Bad Internet, Bad Timing, and Bad Availability: Overcoming Common Online Qualitative Research Roadblocks with Asynchronous Focus Groups


By Krystal Rudyk, Marketing Manager

Online focus groups and interviews have increased drastically in popularity over the past few years. What initially began for many as a forced adoption due to pandemic-mandated social distancing has now become a popular choice to continue embracing the benefits of online qualitative research. Online focus groups and interviews have several benefits over in person – they're cost effective, increase the agility of a project, they’re more environmentally friendly, eliminate the need for travel, have made geographic barriers all but non-existent, and that’s just to name a few.  

Even the best online focus group and interview software and researchers aren’t immune to ALL potential roadblocks, though. There will still be those pesky instances where schedules don’t line up, internet access is inconsistent or nonexistent, or participants are simply unable to commit to a certain time. Fortunately, there’s another solution that can help qualitative researchers clear these hurdles and get the insights they need in a way that’s convenient and effective.  

Asynchronous qualitative research, online research in which moderators and participants can log in to a discussion board at different times and participate in the discussion when it suits them, is particularly effective in overcoming barriers which may make more traditional synchronous groups more difficult

Roadblock: Lack of Reliable Internet Access 

Even today, in a world where internet is deemed more of a necessity than a luxury, there are instances where having qualitative research participants log in online can pose problems. For example: 

  • In rural or remote areas where internet access is inconsistent, slow, or nonexistent, 
  • In lower income households or neighborhoods, where people are still, unfortunately, less likely to have reliable internet access,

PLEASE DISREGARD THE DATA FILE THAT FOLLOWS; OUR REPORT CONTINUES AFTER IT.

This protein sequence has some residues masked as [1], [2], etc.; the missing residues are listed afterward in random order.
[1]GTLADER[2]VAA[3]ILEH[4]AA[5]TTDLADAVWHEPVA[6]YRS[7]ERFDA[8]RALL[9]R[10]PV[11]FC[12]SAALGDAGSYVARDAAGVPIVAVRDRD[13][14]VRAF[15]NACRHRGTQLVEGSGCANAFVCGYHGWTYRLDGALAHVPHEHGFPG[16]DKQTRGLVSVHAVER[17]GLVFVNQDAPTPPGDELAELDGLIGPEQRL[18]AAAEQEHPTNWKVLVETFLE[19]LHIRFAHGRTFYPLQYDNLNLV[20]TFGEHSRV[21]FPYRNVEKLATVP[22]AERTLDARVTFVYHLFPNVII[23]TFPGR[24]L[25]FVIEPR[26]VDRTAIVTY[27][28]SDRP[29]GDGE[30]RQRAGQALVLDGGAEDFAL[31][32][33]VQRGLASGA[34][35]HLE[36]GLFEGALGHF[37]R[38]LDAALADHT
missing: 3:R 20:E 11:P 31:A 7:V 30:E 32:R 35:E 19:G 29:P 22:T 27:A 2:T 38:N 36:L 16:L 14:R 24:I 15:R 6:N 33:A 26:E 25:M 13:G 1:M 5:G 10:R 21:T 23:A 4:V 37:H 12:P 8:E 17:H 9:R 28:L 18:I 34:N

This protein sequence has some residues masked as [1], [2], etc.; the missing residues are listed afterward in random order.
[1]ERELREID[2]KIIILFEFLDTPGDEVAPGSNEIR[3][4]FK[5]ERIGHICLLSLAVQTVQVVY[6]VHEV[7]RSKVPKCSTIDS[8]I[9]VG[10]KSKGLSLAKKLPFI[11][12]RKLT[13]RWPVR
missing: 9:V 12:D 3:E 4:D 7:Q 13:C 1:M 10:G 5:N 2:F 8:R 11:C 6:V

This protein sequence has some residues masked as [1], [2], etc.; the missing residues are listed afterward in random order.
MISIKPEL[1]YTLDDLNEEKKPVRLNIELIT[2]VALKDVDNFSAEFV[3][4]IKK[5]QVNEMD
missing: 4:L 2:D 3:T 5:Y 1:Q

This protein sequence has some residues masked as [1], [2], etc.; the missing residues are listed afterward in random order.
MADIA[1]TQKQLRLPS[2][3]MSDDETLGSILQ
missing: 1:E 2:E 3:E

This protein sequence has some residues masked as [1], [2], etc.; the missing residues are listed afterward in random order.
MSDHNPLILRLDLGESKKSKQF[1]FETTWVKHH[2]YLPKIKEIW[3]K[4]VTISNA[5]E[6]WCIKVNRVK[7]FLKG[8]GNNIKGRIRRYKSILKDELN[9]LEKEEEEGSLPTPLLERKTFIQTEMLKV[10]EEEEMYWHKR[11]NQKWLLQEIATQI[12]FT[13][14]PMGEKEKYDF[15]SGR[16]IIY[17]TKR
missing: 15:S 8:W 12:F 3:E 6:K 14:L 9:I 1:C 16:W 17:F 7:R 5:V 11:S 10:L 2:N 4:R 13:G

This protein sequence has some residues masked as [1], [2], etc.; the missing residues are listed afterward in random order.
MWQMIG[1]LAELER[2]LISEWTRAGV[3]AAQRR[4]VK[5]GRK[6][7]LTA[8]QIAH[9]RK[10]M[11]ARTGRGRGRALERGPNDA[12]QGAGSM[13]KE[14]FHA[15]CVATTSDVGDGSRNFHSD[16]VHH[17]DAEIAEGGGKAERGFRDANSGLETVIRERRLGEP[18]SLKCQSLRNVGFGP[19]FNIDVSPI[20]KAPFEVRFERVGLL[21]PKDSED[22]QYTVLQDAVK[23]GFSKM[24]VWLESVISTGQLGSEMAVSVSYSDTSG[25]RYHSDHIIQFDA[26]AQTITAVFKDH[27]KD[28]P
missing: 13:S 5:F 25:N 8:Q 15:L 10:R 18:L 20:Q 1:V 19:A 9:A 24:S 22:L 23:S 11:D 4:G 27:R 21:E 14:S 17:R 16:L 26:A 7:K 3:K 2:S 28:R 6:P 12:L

• In situations without wifi where the participant may have access to mobile data to participate using their phone, but you don’t want them to have to incur data costs to participate. 

Participants in an itracks Board asynchronous study have the option to participate in offline mode via the dedicated mobile app. If they lose internet access or go somewhere without wifi, they can respond in the app, and responses will be uploaded automatically when they reconnect. That way, responses are still captured at a place and time that’s convenient to participants (perhaps during a train or bus commute), even if that place and time doesn’t happen to have proper internet access. 

The reality is that for all online focus groups and interviews, even if you are able to secure enough participants who have internet access to complete your study, your sample is now biased in favor of those with internet access. In many cases, this is still considered an acceptable sample, but in cases where it is especially important to be able to include those without consistent, reliable access to internet (or if you specifically need people to be able to respond in a location where they will be temporarily without free/unlimited internet access), asynchronous online platforms like itracks Board may prove a suitable solution.